With a few more days to go before we get any deets on the Jackson Hole meetings, I thought we could check in on what’s been happening to the major commodities lately.
For trading newbies out there, you should know that commodity prices can affect currency price action. In fact, commodity-related currencies like the Aussie, Loonie, and Kiwi often take cues from commodity prices trends.
Here are short updates on gold, crude oil, and iron ore that you need to know:
Gold rally continues
It’s been almost a month since we’ve discussed the reasons why comdolls are trading higher but it doesn’t look like the trends have changed much since then.
Remember that gold is seen as a “safe haven” to buy in case of risk aversion. These days the yellow metal has been receiving support from shakeups in the White House and concerns that the Donald might not be able to fulfill his pro-growth agenda.
It also doesn’t hurt gold that attacks in Paris, Barcelona, and even the U.S. AND threats of a nuclear war with North Korea have increased global security anxieties. And then there’s the decreased chances of a third Fed rate hike, which has turned the dollar-gold correlation in favor of the commodity.
Speculators haven’t been this bullish on gold since October
According to CFTC’s Commitments of Traders report printed last Friday, speculators such as hedge funds and money managers have been increasing their gold holdings for a fifth straight week.
Net long positions in gold GC27 rocketed by 30% in the week ending Tuesday to 179,537 contracts from 138,566 the week earlier.
Not only does this mean that gold holdings have expanded eight-fold in the past five weeks, but the level also marks the highest level of net longs among speculators since October. Wowza!
Ray Dalio wants you to buy gold
In a LinkedIn post two weeks ago, Bridgewater Associates (the world’s largest hedge fund) founder and rock star trader Ray Dalio recommended that investors allot 5% – 10% of their portfolios to gold holdings.
Dalio noted “[t]wo confrontational, nationalistic, and militaristic leaders playing chicken with each other” and Congress possibly failing to increase the debt ceiling as market risks that “do not appear appropriately priced in” just yet.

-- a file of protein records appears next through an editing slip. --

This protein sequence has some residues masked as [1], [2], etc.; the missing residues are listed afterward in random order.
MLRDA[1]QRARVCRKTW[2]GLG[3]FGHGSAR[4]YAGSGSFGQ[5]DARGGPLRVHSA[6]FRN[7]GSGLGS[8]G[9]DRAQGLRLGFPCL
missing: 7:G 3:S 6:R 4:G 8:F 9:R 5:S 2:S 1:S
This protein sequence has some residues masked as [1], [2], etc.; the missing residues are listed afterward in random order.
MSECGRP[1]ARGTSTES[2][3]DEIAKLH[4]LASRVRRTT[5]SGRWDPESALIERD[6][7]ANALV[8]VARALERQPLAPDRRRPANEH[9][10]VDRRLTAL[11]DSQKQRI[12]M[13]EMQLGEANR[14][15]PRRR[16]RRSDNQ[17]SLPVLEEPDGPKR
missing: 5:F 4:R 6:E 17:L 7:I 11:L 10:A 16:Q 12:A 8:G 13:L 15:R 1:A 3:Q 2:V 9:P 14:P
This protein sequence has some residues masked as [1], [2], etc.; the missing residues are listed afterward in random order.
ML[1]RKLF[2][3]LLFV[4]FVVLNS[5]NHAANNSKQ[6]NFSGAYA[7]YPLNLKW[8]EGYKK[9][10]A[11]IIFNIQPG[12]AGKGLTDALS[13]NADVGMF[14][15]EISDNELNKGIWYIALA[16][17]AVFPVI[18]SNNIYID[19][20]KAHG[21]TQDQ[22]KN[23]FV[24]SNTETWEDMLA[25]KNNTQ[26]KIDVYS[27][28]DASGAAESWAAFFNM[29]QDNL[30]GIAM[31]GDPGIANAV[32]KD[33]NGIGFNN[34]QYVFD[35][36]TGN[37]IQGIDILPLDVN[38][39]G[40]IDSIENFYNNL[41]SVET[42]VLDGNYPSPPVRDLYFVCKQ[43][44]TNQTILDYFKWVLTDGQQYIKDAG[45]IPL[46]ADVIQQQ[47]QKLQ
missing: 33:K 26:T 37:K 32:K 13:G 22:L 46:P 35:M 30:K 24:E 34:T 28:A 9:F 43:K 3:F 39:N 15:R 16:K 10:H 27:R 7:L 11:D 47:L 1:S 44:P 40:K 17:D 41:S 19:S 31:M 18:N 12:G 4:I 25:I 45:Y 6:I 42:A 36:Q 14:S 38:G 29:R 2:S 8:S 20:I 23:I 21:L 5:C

He also noted that gold would likely benefit more than other safe havens like Treasuries or the yen. However, he added that they “don’t have a unique insight that we’d choose to bet on” and warned traders to “stay liquid, stay diversified, and not be overly exposed to any particular economic outcomes.”
$1,300 technical resistance
Before you buy the yellow metal like there’s no tomorrow, you should know that the asset is knocking on a key technical resistance.
The precious metal is currently at $1,285.20, which is a hair’s breadth away from the $1,300 mark that kept the bulls at bay back in April and June. Will we see another rejection at the level? Or an upside breakout that could push it to its previous highs near $1,350.00?
Tightening physical market?
A Reuters poll shows that U.S. crude inventories are expected to have fallen for an eight consecutive week to 3.4 million barrels. Meanwhile, PetroLogistics – firm that tracks OPEC oil shipments – says that OPEC oil supply is set to fall by 419,000 barrels per day (bpd) this month.
International Energy Agency and OPEC also signal good things on the demand side. The former expects global oil demand to hit 1.5M barrels per day (up from 1.4M in July) while the latter expects a demand of 1.4M bpd this year.